Turning to eggs?
This is the week that, by Thursday — and in daylight we’re hoping – we find out just what this session of the Legislature is going to produce for us folks who vote for members of the Legislature whom we send to the Statehouse to, well, produce for us folks.
And it’s probably the week that we’ll be able to decide whether to send those folks back next year to their low-paying jobs that come with indoor parking and, if they have much in the way of social skills, don’t need to carry lunch money because lobbyists will buy their meals…
What’s special this week? Thursday is “Turnaround Day” when most of those little, workmanlike bills either pass out of the chamber where they were introduced or just die there. Nothing gruesome, they just don’t get considered anymore.
Reason for that Turnaround Day is to get things moving. If a legislator or a committee that doesn’t deal with budgets or taxes introduces a bill and it can’t even get out of its own chamber, well…maybe it wasn’t as good an idea as its sponsors thought. Turnaround Day is almost like a strainer, to get rid of those bills that don’t do much or do more than was imagined when they were introduced or do something that a majority of the members of each chamber don’t want done…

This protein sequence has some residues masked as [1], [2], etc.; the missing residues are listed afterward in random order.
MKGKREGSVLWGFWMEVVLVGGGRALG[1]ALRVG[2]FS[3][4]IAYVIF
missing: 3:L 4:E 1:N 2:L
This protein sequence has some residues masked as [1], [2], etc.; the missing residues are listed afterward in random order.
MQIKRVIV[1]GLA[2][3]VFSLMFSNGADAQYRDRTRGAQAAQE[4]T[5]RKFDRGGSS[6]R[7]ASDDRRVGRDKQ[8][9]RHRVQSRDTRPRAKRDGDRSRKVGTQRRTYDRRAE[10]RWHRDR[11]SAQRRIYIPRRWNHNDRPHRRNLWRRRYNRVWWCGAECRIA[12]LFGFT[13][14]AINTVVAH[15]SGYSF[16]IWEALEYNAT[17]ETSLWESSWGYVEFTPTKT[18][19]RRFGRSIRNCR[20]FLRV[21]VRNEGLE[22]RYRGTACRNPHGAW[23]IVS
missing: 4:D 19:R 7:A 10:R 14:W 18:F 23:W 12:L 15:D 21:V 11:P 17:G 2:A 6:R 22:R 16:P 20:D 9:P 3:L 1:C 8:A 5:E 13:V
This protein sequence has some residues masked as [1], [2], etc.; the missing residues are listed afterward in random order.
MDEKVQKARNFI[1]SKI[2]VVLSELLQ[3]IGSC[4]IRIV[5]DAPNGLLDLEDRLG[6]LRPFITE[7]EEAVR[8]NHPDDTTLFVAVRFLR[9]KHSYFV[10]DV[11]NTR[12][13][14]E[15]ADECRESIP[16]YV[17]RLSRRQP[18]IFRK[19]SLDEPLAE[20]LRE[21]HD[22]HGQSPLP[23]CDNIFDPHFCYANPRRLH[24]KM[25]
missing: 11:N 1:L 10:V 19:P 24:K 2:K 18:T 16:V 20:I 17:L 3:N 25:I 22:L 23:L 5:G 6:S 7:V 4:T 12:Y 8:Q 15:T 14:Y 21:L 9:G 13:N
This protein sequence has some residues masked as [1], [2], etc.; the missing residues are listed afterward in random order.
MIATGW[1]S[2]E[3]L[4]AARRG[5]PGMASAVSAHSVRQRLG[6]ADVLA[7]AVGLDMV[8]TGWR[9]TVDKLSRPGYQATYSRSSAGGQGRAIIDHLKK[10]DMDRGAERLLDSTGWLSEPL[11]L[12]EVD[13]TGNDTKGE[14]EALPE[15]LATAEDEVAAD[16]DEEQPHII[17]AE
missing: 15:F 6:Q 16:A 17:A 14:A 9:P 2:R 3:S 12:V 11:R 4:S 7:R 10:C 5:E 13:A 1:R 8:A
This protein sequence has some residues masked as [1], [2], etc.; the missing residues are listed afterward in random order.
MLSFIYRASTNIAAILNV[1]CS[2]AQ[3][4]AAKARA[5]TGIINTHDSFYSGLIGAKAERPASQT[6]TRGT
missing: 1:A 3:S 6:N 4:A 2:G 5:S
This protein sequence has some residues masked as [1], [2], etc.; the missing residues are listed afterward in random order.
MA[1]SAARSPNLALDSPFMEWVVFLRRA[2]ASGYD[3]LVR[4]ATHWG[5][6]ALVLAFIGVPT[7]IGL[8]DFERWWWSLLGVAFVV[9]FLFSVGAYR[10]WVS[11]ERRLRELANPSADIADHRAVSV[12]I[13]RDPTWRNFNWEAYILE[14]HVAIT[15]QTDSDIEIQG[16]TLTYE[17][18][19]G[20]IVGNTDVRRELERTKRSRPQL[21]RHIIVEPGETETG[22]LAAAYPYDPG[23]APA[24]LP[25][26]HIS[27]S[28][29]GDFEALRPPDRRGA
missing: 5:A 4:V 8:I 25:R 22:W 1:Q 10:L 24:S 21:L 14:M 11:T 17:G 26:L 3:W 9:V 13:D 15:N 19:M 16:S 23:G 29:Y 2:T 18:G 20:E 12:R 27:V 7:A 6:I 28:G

But Turnaround Day also is a tool for legislative leaders, all Republicans, to win favors from members who see their little bills be put up for debate, or maybe put up for debate by those leaders who want votes for other bills. Want that bridge or stretch of highway named for a local hero? Then you might be asked to vote for a bill that allows farmers to sell clearly labeled milk that hasn’t been pasteurized. Or, it could go the other way, vote against that bill and leaders will put up for debate, and near-certain passage, that highway/bridge naming bill.
See how it works both ways? That’s the part of legislative process here under the dome that you don’t hear mentioned much because, well, it would tend to make things here look a little undemocratic, wouldn’t it?
So this week to some degree will indicate the tone of the session, when the governor and other statewide officeholders aren’t on the ballot for another two years and the House and Senate’s members – and their opponents –are on the ballot this August and November.
And some of those “little” bills that may or may not come up for debate and stand a chance to be passed into law don’t mean much for most Kansans but mean a lot for their proponents.
Ever buy a dozen eggs and find one is dirty or broken? Well, there’s a whole procedure for that in state law. There’s a House bill that tells retailers that they can take out that broken egg, replace it with a nice perfect egg, but then have to sell the replacement egg and its 11 cohorts as Grade B eggs, unless they meet some rules to be able to sell the new egg and its 11 friends as Grade A.
Probably not going to mean much to most of us…unless we’re selling those eggs and have to sell them for less because one broke and was carefully replaced.
That’s the sort of bill that if it isn’t passed to the Senate by Turnaround Day it’s dead for the session. And, we’ll wonder about the history of that egg next to the sizzling bacon.
But only if the bill makes it through Turnaround Day…